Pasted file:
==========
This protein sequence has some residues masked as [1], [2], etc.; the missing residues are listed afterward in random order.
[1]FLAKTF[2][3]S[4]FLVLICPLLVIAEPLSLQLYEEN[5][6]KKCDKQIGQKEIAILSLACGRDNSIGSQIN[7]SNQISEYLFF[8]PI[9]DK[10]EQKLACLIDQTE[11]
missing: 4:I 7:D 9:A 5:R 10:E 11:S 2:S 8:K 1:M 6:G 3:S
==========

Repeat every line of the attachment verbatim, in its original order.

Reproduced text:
This protein sequence has some residues masked as [1], [2], etc.; the missing residues are listed afterward in random order.
[1]FLAKTF[2][3]S[4]FLVLICPLLVIAEPLSLQLYEEN[5][6]KKCDKQIGQKEIAILSLACGRDNSIGSQIN[7]SNQISEYLFF[8]PI[9]DK[10]EQKLACLIDQTE[11]
missing: 4:I 7:D 9:A 5:R 10:E 11:S 2:S 8:K 1:M 6:G 3:S